Remote Control: Why Your Car May Be Vulnerable to Hackers
A Jeep Cherokee hack has led to the recall of 1.4 million Fiat Chrysler vehicles
You’re driving down the highway when suddenly you lose control of the steering, or worse, your engine shuts down. Instead of a malfunction, the problem could be a hacker.
It sounds like the stuff of science fiction, but officials at Fiat Chrysler Automobiles say it’s already happened. The perpetrators weren’t malicious hackers but two technology researchers working with Wired magazine who remotely infiltrated a 2014 Jeep Cherokee. They were able to take control of key systems — shutting off the engine while the car was in motion, disabling the brakes and even overriding the steering. The hackers also manipulated the radio volume and air conditioning fans and made the speedometer give false readings.
The feat sent shockwaves through the auto industry and government.
According to Fiat Chrysler, some 1.4 million Jeep, Dodge and Chrysler vehicles model year 2013 and newer (see complete list below) on the road today may be vulnerable to hacking. The company has launched a massive voluntary recall of these vehicles to plug software holes. It plans to send owners a USB device containing a software patch that will allow them to plug the security hole in their vehicle’s communication system.
Uconnect, an Internet-connected computer in the cars, seems to be the culprit, according to Wired. It controls the vehicles’ entertainment and navigation system, enables phone calls and more. If a hacker gets the car computer’s IP address, he can use an Internet connection to acquire control of key systems from anywhere in the country.
The auto maker meanwhile has added network level security to prevent any attempts to access a vehicle’s Uconnect system, according to Wired and the New York Times.
Various experts say the risk to drivers is negligible as they wait for the software update. Even so, the recall has raised alarms among industry and government officials, who plan to determine the extent to which our modern-day computer-dependent, network-connected cars and trucks are at risk from hackers, according to a Detroit News story Friday.
The recall also gained the attention of lawmakers. Ed Markey, Democratic U.S. Senator from Massachusetts, told the newspaper that the NHTSA need to look at other auto manufacturers’ software to ensure that other vehicles aren’t also at risk from hackers.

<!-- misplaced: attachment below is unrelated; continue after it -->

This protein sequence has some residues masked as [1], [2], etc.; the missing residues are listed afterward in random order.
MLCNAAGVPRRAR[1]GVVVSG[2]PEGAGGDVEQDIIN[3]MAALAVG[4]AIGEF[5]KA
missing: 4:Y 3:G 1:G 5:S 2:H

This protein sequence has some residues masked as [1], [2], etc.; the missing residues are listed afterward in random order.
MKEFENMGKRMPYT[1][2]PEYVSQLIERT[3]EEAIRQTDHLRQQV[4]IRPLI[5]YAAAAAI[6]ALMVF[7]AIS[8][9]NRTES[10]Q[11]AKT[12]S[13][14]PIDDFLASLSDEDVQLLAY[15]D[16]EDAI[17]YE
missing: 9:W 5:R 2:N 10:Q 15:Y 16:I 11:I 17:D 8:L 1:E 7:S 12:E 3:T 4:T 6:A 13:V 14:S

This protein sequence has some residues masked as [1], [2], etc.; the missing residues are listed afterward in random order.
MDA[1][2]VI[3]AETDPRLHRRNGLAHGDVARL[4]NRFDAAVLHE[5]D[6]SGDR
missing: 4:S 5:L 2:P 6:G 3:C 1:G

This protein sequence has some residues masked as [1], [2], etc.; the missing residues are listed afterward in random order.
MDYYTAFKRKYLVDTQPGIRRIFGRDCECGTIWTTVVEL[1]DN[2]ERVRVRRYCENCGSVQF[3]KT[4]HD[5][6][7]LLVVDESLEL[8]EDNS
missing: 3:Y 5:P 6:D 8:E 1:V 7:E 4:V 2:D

“There are no assurances that these vehicles are the only ones that are this unprotected from cyber attack. A safe and fully-equipped vehicle should be one that is equipped to protect drivers from hackers and thieves. Both automakers and NHTSA should be immediately taking steps to verify that other similar vulnerabilities do not exist in other models that are on the road,” Markey told Detroit News.
Congressional lawmakers have already begun taking action to ensure cars are hardened against hacking. A new bill introduced in the U.S. Senate last week would set minimum cybersecurity standards for automobiles, the NY Times reports. If passed, the law “would require cars to be designed with certain security principles, such as isolating physical components from Internet connections and including features that detect and block attacks.”
If you own a recent-model Fiat Chrysler vehicle you can input your Vehicle Identification Number (VIN) here to determine whether your vehicle is included in the recall.
The recall includes the following vehicles equipped with a 8.4-inch touchscreen device:
- 2013-15 Dodge Vipers
- 2013-15 Ram 1500, 2500 and 3500 pickups
- 2013-15 Ram 3500, 4500, 5500 chassis cabs
- 2014-15 Jeep Grand Cherokees and Cherokees
- 2014-15 Dodge Durangos
- 2015 Chrysler 200, Chrysler 300 and Dodge Charger sedans
- 2015 Dodge Challengers